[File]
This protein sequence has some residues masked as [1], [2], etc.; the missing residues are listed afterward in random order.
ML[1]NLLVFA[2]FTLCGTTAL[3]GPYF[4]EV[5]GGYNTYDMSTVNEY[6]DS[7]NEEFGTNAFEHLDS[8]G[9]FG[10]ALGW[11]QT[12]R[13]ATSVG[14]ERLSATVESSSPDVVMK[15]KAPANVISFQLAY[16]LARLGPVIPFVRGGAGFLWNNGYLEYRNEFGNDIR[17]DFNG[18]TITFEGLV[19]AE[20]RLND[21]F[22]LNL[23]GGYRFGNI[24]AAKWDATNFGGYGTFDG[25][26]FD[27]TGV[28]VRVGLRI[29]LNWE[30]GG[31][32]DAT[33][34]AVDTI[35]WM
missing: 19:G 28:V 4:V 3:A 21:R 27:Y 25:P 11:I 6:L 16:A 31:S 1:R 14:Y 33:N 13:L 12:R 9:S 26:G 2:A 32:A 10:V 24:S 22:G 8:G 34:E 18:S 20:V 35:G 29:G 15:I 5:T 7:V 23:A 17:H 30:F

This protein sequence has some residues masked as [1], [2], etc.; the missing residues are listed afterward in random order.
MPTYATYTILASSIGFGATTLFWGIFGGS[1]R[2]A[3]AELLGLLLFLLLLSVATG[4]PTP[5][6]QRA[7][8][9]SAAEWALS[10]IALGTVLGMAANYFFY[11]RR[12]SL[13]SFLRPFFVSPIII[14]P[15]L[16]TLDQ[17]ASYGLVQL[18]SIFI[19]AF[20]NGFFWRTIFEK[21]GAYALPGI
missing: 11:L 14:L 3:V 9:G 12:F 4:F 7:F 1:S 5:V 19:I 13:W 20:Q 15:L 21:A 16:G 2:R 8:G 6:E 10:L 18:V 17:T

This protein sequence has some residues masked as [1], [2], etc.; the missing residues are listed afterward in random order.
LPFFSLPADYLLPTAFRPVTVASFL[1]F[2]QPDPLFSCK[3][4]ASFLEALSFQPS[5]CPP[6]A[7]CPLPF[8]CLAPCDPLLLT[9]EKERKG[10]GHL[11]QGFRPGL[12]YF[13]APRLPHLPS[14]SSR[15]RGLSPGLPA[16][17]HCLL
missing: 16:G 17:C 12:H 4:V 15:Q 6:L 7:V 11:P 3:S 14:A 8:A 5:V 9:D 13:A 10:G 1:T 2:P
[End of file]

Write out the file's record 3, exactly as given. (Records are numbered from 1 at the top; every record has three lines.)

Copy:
This protein sequence has some residues masked as [1], [2], etc.; the missing residues are listed afterward in random order.
LPFFSLPADYLLPTAFRPVTVASFL[1]F[2]QPDPLFSCK[3][4]ASFLEALSFQPS[5]CPP[6]A[7]CPLPF[8]CLAPCDPLLLT[9]EKERKG[10]GHL[11]QGFRPGL[12]YF[13]APRLPHLPS[14]SSR[15]RGLSPGLPA[16][17]HCLL
missing: 16:G 17:C 12:H 4:V 15:Q 6:L 7:V 11:P 3:S 14:A 8:A 5:V 9:D 13:A 10:G 1:T 2:P